A properly built dog has real drive and power.
In May the AKC decided there was money to be made in Schutzhund, and so they launched a program they are calling "Working Dog Sport."
Without a hint of irony or self-reflection, the AKC writes:
"In keeping with its long standing tradition and history AKC is now proposing the establishment of a 'Working Dog Sport' designed to demonstrate the development and advancement of the skills instincts and teamwork so necessary for use in defending the country and in reacting to threats and attacks against it."
Defending the country? If this country needs AKC dogs for protection, we might as well raise the white flag.
In fact, the Secret Service has abandoned American-bred German Shepherds entirely, moving to import Belgian Malinois from Holland, as the supply of American-bred dogs has been deemed too poor and inconsistent to stomach.
The Dog Scoop Blog thinks it knows why the AKC has moved to embrace Schutzhund work:
"Now, AKC's mutant versions of Dobermans and GSD's can get bite work titles too, in a comfortable, non-competitive environment, to prove the crippled softies really are solid, sound and all-around superior specimens."
If those sound like strong words, then you may be unaware of what the AKC show ring has done to the German Shepherd.
A pictorial history of the German Shepherd in America tells a powerful story in few words:
A core problem is that the AKC will register any dog regardless of health or working ability. German registration requires the sire and dam to have their hips x-rayed. and working titles are noted on the registration papers. Only German Shepherds that have passed a Schutzhund test or a herding test are allowed to have their pups registered.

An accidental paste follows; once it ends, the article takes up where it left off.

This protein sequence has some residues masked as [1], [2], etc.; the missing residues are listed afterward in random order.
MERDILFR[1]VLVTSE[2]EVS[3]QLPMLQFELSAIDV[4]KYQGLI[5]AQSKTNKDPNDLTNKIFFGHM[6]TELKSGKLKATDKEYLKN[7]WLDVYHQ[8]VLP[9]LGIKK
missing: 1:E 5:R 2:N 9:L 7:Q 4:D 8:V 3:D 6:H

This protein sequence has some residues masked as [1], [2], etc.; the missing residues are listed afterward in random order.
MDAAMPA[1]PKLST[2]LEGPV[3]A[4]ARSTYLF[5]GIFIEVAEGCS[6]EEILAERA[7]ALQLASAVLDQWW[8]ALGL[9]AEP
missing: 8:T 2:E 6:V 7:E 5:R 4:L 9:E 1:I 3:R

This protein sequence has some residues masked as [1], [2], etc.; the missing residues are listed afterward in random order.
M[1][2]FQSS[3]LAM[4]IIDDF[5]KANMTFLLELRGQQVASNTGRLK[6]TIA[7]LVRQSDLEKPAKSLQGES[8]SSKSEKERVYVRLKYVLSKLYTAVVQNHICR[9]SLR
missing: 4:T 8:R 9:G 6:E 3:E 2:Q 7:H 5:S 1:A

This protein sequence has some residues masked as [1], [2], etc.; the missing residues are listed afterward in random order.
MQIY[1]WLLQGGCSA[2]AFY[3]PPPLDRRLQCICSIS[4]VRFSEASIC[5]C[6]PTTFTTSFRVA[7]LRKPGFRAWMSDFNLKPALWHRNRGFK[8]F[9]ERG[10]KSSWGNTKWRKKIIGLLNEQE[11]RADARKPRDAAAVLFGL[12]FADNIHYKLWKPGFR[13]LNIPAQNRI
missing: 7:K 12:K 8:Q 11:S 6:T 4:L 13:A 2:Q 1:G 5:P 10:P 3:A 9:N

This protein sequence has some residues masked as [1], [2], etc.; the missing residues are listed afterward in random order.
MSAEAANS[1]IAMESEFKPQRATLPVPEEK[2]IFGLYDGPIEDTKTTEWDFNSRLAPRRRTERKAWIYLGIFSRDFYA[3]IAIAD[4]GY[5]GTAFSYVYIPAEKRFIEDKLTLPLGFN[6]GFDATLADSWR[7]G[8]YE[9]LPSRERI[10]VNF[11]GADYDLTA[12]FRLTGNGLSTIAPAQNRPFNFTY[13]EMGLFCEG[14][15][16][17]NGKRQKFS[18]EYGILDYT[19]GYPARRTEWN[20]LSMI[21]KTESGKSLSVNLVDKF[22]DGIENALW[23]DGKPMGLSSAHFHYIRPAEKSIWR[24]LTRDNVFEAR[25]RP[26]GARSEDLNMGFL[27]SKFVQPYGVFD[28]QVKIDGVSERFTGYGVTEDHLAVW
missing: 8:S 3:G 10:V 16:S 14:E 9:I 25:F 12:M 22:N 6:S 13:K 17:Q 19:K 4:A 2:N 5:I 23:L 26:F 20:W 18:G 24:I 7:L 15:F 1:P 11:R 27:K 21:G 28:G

Even in Germany, however, the division street between working dog and show dogs is wide, and I am told that true working German Shepherds are rarely crossed over show stock, no matter that the show dog has a Schutzhund title.
That is not surprising to me. You will almost never see a racing Greyhound, pulling dog or working border collie crossed with an AKC dog, and the same is true in the world of working terriers.
A core problem in the AKC is that the breed clubs are populated by people that have no idea of what their dogs are supposed to do.
That is not been changed by the weak performance trials that the AKC has cobbled together. These trials serve as little more than window dressing to help preserve the fantasy that a show dog can actually "do the job" if given a chance.
In fact, most of them cannot do the job, which is why the AKC has cobbled together "dumbed down" performance tests.
True working retrievers and pointers are being hunted for birds, not ribbons. True working terriers are going to earth in tight natural earths on live quarry that bites back, not sliding down smooth-sided wooden tunnels after caged rats.
"If you want to know if you have a working dog," notes one of my friends with battered boots, "you don't go to an earthdog trial, you go to a hedgerow. It's just not that hard to do."
No, it's not. But unfortunately, the dog cannot drive itself, and not every dog will do.
This is what a German Shepherd looked like in 1959, the year I was born. Note the straight back and relatively strong rear end.
This is a German Shepherd today. Note the roached back and the weak rear end devoid of true drive power.